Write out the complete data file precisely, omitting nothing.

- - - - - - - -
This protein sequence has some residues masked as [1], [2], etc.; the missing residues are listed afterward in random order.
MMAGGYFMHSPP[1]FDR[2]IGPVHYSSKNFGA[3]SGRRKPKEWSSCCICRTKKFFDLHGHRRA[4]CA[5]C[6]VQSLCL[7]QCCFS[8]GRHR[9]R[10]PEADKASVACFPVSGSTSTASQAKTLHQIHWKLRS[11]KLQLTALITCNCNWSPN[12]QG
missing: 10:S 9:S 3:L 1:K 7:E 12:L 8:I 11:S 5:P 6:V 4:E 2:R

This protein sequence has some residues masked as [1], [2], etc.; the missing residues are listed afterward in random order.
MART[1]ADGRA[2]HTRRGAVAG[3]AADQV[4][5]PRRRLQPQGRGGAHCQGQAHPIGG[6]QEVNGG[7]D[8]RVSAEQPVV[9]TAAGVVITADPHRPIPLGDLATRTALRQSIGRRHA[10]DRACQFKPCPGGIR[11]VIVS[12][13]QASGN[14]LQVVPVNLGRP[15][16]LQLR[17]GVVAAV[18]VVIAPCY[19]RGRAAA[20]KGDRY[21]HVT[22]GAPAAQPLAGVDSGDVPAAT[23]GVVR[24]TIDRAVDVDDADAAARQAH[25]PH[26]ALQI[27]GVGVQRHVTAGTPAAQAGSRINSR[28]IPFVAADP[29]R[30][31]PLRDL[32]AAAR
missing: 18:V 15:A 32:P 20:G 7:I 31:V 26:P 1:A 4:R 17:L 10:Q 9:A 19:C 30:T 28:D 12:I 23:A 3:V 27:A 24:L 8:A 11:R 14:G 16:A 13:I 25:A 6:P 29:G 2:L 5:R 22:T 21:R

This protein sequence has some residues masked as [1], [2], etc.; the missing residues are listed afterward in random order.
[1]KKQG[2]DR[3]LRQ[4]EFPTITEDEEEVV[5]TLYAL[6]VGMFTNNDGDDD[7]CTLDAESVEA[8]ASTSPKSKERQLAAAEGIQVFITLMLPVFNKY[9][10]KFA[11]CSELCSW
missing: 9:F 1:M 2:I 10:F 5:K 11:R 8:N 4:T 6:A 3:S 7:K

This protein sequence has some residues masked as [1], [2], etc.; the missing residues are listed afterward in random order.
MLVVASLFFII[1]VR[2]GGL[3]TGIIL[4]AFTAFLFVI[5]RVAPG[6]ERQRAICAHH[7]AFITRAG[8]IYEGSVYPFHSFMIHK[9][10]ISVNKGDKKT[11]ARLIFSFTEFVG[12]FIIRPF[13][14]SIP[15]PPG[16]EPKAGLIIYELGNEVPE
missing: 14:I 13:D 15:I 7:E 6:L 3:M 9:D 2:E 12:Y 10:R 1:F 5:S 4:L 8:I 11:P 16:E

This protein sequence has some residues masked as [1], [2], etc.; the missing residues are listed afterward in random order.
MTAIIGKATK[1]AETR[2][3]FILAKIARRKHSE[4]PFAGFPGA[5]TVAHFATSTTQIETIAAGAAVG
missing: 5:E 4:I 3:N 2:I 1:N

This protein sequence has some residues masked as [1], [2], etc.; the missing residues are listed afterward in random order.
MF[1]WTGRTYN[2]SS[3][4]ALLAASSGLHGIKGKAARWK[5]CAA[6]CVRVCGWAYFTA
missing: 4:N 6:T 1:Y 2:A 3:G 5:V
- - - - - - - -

This protein sequence has some residues masked as [1], [2], etc.; the missing residues are listed afterward in random order.
MMAGGYFMHSPP[1]FDR[2]IGPVHYSSKNFGA[3]SGRRKPKEWSSCCICRTKKFFDLHGHRRA[4]CA[5]C[6]VQSLCL[7]QCCFS[8]GRHR[9]R[10]PEADKASVACFPVSGSTSTASQAKTLHQIHWKLRS[11]KLQLTALITCNCNWSPN[12]QG
missing: 10:S 9:S 3:L 1:K 7:E 12:L 8:I 11:S 5:P 6:V 4:E 2:R

This protein sequence has some residues masked as [1], [2], etc.; the missing residues are listed afterward in random order.
MART[1]ADGRA[2]HTRRGAVAG[3]AADQV[4][5]PRRRLQPQGRGGAHCQGQAHPIGG[6]QEVNGG[7]D[8]RVSAEQPVV[9]TAAGVVITADPHRPIPLGDLATRTALRQSIGRRHA[10]DRACQFKPCPGGIR[11]VIVS[12][13]QASGN[14]LQVVPVNLGRP[15][16]LQLR[17]GVVAAV[18]VVIAPCY[19]RGRAAA[20]KGDRY[21]HVT[22]GAPAAQPLAGVDSGDVPAAT[23]GVVR[24]TIDRAVDVDDADAAARQAH[25]PH[26]ALQI[27]GVGVQRHVTAGTPAAQAGSRINSR[28]IPFVAADP[29]R[30][31]PLRDL[32]AAAR
missing: 18:V 15:A 32:P 20:G 7:I 31:V 26:P 1:A 4:R 17:L 10:Q 9:A 19:C 30:T 28:D 12:I 23:A 3:V 27:A 24:L 8:A 11:R 14:G 16:A 13:I 25:A 6:P 29:G 2:L 5:R 22:T 21:R

This protein sequence has some residues masked as [1], [2], etc.; the missing residues are listed afterward in random order.
[1]KKQG[2]DR[3]LRQ[4]EFPTITEDEEEVV[5]TLYAL[6]VGMFTNNDGDDD[7]CTLDAESVEA[8]ASTSPKSKERQLAAAEGIQVFITLMLPVFNKY[9][10]KFA[11]CSELCSW
missing: 9:F 1:M 2:I 10:F 5:K 11:R 8:N 4:T 6:A 3:S 7:K

This protein sequence has some residues masked as [1], [2], etc.; the missing residues are listed afterward in random order.
MLVVASLFFII[1]VR[2]GGL[3]TGIIL[4]AFTAFLFVI[5]RVAPG[6]ERQRAICAHH[7]AFITRAG[8]IYEGSVYPFHSFMIHK[9][10]ISVNKGDKKT[11]ARLIFSFTEFVG[12]FIIRPF[13][14]SIP[15]PPG[16]EPKAGLIIYELGNEVPE
missing: 14:I 13:D 15:I 7:E 6:L 3:M 9:D 2:E 12:Y 10:R 1:F 5:S 4:L 8:I 11:P 16:E

This protein sequence has some residues masked as [1], [2], etc.; the missing residues are listed afterward in random order.
MTAIIGKATK[1]AETR[2][3]FILAKIARRKHSE[4]PFAGFPGA[5]TVAHFATSTTQIETIAAGAAVG
missing: 5:E 4:I 3:N 2:I 1:N

This protein sequence has some residues masked as [1], [2], etc.; the missing residues are listed afterward in random order.
MF[1]WTGRTYN[2]SS[3][4]ALLAASSGLHGIKGKAARWK[5]CAA[6]CVRVCGWAYFTA
missing: 4:N 6:T 1:Y 2:A 3:G 5:V